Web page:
Emily McRae

Assistant Professor
Ph.D., Wisconsin
Research areas: Ethics, Feminism, Asian and Comparative Philosophy, Tibetan Buddhist Philosophy

(405) 325-6107
office hours

I specialize in ethics, feminism and Buddhist philosophy, particularly Tibetan Buddhism. Much of my work is devoted to issues regarding the emotions, morality and contemplative practices such as meditation. I am curious about questions such as: What insights do we get (or not get) from experiencing a particular emotion? How do we cultivate our emotions and transform our emotional dispositions? Can we choose our emotions? How does the process of cultivating and transforming emotions, especially through meditation practices, figure into one's moral development? Is meditation at odds with cultivating deep personal relationships or are they mutually supportive practices?

I also enjoy reading and writing about ancient Greek and Hellenistic philosophy, particularly Stoicism, and ancient Chinese philosophy. I am also a student of Tibetan language and enjoy reading Tibetan Buddhist texts and listening to Tibetan Buddhist teachers whenever I can.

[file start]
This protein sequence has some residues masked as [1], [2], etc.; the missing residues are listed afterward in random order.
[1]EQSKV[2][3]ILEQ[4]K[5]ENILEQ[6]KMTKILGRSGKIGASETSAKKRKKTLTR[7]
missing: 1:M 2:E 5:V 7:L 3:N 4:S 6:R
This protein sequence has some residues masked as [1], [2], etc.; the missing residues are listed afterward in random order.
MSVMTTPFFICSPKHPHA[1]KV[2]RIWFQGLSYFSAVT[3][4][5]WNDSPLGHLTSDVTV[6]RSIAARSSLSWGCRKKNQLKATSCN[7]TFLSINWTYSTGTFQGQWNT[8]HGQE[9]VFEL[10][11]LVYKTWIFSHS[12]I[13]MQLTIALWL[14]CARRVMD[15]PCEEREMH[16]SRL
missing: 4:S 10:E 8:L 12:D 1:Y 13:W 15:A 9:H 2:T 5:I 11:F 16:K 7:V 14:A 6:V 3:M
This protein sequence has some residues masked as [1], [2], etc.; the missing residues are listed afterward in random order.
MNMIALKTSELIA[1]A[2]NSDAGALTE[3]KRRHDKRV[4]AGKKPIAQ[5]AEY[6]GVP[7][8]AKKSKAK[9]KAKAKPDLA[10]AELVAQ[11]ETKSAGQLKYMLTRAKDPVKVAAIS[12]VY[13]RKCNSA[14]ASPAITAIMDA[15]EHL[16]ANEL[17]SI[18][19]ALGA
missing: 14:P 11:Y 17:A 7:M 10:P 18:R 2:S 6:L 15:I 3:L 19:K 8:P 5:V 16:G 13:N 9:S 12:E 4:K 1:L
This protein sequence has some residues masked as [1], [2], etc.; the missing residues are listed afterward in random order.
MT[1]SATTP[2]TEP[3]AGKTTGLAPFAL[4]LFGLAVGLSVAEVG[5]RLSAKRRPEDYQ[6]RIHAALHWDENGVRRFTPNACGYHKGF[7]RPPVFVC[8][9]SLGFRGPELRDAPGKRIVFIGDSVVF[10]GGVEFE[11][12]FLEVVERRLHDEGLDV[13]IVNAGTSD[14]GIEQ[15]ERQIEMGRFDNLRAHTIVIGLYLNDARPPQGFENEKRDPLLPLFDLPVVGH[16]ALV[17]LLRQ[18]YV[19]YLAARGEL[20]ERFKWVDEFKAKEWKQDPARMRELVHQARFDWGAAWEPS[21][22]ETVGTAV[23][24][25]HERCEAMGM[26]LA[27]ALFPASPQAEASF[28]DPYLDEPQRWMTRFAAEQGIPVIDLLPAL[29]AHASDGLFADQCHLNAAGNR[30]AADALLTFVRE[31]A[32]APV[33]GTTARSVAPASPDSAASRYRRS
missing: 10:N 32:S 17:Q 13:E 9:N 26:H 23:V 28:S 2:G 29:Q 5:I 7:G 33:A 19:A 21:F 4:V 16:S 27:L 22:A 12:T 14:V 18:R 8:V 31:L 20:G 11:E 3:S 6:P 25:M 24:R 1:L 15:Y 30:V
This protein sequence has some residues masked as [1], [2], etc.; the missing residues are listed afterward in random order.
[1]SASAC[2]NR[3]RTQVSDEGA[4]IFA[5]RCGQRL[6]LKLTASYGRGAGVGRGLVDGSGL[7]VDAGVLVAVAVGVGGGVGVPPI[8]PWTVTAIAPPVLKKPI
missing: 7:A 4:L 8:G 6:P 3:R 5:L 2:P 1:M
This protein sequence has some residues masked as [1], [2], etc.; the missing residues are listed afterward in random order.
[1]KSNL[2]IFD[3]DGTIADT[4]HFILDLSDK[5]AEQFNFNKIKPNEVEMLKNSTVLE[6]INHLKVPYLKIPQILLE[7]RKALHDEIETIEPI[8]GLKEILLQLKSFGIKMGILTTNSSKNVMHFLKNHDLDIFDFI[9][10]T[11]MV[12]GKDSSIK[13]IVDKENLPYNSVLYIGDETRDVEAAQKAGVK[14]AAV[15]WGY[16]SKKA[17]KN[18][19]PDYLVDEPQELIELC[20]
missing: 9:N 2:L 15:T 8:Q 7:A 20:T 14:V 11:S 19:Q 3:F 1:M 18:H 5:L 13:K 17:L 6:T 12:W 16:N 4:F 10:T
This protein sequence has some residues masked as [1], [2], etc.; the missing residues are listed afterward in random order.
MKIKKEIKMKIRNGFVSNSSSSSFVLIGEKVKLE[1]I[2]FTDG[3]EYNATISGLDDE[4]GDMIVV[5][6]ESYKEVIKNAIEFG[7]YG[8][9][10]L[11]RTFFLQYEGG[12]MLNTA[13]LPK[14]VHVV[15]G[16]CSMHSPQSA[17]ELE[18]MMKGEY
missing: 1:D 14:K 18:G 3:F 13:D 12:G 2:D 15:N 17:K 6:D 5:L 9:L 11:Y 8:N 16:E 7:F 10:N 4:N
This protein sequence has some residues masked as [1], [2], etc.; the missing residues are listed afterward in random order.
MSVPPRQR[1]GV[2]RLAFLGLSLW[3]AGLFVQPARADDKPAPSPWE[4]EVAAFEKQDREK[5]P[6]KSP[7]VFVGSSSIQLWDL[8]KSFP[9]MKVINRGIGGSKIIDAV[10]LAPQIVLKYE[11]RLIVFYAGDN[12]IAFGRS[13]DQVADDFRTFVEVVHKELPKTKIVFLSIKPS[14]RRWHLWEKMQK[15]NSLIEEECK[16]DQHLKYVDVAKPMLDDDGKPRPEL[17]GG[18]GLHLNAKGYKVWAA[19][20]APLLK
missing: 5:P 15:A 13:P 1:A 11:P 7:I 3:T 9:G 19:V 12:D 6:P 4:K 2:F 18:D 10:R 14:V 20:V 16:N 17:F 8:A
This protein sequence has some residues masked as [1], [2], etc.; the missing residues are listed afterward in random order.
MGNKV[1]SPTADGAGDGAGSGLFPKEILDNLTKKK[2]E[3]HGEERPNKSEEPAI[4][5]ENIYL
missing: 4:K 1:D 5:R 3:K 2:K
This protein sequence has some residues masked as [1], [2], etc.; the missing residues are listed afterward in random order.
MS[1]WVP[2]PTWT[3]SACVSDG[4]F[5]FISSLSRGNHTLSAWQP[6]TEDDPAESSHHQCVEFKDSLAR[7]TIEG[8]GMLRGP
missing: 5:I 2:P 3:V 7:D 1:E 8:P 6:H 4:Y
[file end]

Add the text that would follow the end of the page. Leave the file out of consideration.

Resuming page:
Introduction to Ethics
Introduction to Philosophy
History of Ethics
Feminist Philosophy
Comparative Philosophy
Ethical Theory
Buddhist Philosophy


Junior Faculty Fellowship, from Vice Provost of Research, University of Oklahoma (2012)

American Association of University Women American Dissertation Fellowship (2010 – 2011)

University of Wisconsin Institute for Research in Humanities Dissertation Fellowship (2010)

University of Wisconsin Madison Honored Instructor Award (2009)


Click here for full CV (.pdf)

“Emotions and Choice: Lessons from Tsongkhapa,” 27 pp. Journal of Buddhist Ethics, 2012. (.pdf)

“A Passionate Buddhist Life,” 28pp. Journal of Religious Ethics, forthcoming 2011. (.pdf)

“The Cultivation of Moral Feelings and Mengzi’s Method of Extension,” 24 pp. Philosophy East and West 62:1, forthcoming October 2011. (.pdf)

Work Under Review or in Progress

“Equanimity and the Elimination of Bias,” 28pp. (Under review)

“Transforming Anger: Three Approaches to the Morality of Anger,” 15 pp

“Therapies of the Emotions and the Psychology of Moral Improvement,” 30 pp